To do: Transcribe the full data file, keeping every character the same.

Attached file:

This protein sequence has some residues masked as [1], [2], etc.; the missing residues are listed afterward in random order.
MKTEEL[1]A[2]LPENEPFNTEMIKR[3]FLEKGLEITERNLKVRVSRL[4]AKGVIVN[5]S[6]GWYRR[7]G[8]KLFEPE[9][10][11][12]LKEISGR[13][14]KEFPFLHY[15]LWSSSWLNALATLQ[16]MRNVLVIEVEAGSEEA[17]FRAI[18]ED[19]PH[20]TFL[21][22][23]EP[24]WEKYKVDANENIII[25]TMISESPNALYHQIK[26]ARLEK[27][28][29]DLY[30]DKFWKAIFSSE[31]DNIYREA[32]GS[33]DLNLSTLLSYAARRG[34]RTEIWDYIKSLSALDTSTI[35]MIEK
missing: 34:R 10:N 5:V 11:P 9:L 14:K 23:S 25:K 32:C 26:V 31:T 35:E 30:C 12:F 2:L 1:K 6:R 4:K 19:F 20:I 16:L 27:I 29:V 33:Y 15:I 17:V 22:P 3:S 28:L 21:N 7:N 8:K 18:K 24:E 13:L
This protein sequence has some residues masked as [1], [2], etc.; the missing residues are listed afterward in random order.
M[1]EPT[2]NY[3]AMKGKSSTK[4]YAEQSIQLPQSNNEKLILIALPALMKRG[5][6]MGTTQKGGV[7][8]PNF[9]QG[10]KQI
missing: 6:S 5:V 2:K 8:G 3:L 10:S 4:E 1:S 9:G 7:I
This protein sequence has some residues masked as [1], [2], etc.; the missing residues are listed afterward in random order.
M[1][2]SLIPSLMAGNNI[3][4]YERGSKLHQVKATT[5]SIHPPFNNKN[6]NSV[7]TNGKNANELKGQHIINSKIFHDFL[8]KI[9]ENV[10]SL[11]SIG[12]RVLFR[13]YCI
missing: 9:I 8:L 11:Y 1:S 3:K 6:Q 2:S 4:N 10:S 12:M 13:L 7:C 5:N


This protein sequence has some residues masked as [1], [2], etc.; the missing residues are listed afterward in random order.
MKTEEL[1]A[2]LPENEPFNTEMIKR[3]FLEKGLEITERNLKVRVSRL[4]AKGVIVN[5]S[6]GWYRR[7]G[8]KLFEPE[9][10][11][12]LKEISGR[13][14]KEFPFLHY[15]LWSSSWLNALATLQ[16]MRNVLVIEVEAGSEEA[17]FRAI[18]ED[19]PH[20]TFL[21][22][23]EP[24]WEKYKVDANENIII[25]TMISESPNALYHQIK[26]ARLEK[27][28][29]DLY[30]DKFWKAIFSSE[31]DNIYREA[32]GS[33]DLNLSTLLSYAARRG[34]RTEIWDYIKSLSALDTSTI[35]MIEK
missing: 34:R 10:N 5:V 11:P 9:L 14:K 23:S 25:K 32:C 26:V 31:T 35:E 30:C 12:F 2:L 1:K 6:R 4:K 19:F 20:I 16:L 27:I 29:V 33:Y 15:I 17:V 22:P 3:S 28:L 21:N 7:N 8:K 18:K 24:E 13:L
This protein sequence has some residues masked as [1], [2], etc.; the missing residues are listed afterward in random order.
M[1]EPT[2]NY[3]AMKGKSSTK[4]YAEQSIQLPQSNNEKLILIALPALMKRG[5][6]MGTTQKGGV[7][8]PNF[9]QG[10]KQI
missing: 6:S 5:V 2:K 8:G 3:L 10:S 4:E 1:S 9:G 7:I
This protein sequence has some residues masked as [1], [2], etc.; the missing residues are listed afterward in random order.
M[1][2]SLIPSLMAGNNI[3][4]YERGSKLHQVKATT[5]SIHPPFNNKN[6]NSV[7]TNGKNANELKGQHIINSKIFHDFL[8]KI[9]ENV[10]SL[11]SIG[12]RVLFR[13]YCI
missing: 9:I 8:L 11:Y 1:S 3:K 6:Q 2:S 4:N 10:S 12:M 13:L 7:C 5:N